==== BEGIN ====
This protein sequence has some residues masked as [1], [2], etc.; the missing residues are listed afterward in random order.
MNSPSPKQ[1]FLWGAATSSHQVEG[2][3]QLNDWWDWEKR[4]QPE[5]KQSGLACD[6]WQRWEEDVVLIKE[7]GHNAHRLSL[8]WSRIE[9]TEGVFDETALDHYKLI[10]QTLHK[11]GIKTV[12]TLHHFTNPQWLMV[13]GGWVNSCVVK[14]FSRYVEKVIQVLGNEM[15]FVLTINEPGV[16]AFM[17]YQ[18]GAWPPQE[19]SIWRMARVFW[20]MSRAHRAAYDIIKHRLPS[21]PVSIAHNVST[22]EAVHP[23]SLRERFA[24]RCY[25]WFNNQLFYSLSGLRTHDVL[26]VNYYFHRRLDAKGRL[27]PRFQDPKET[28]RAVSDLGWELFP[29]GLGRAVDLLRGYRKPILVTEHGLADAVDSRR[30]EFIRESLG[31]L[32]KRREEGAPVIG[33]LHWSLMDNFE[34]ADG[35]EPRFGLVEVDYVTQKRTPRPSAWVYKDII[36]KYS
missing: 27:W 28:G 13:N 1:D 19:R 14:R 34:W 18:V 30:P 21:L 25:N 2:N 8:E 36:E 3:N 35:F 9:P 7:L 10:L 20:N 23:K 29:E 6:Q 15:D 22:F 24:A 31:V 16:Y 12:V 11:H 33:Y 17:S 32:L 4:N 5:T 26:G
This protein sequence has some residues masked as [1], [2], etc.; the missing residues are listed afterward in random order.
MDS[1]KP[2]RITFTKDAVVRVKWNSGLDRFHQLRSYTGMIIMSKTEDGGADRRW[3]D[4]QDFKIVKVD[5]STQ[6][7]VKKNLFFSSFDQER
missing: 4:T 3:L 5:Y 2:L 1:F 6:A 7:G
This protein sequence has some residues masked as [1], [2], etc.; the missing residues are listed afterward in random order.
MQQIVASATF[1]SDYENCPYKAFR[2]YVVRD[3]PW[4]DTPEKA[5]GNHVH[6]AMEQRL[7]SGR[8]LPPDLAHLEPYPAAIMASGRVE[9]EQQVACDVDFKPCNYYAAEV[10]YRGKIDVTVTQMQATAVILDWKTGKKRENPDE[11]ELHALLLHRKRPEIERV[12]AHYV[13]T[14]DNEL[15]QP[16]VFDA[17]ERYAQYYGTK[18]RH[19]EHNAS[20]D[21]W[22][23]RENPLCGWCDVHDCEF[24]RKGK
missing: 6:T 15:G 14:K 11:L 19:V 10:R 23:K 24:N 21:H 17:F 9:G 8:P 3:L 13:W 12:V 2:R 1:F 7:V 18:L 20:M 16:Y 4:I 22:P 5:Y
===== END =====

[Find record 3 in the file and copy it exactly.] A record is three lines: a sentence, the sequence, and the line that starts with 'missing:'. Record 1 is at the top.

This protein sequence has some residues masked as [1], [2], etc.; the missing residues are listed afterward in random order.
MQQIVASATF[1]SDYENCPYKAFR[2]YVVRD[3]PW[4]DTPEKA[5]GNHVH[6]AMEQRL[7]SGR[8]LPPDLAHLEPYPAAIMASGRVE[9]EQQVACDVDFKPCNYYAAEV[10]YRGKIDVTVTQMQATAVILDWKTGKKRENPDE[11]ELHALLLHRKRPEIERV[12]AHYV[13]T[14]DNEL[15]QP[16]VFDA[17]ERYAQYYGTK[18]RH[19]EHNAS[20]D[21]W[22][23]RENPLCGWCDVHDCEF[24]RKGK
missing: 6:T 15:G 14:K 11:L 19:V 10:R 23:K 24:N 21:H 17:F 9:G 8:P 3:L 13:W 12:V 2:R 1:F 7:V 18:L 20:M 16:Y 4:I 22:P 5:Y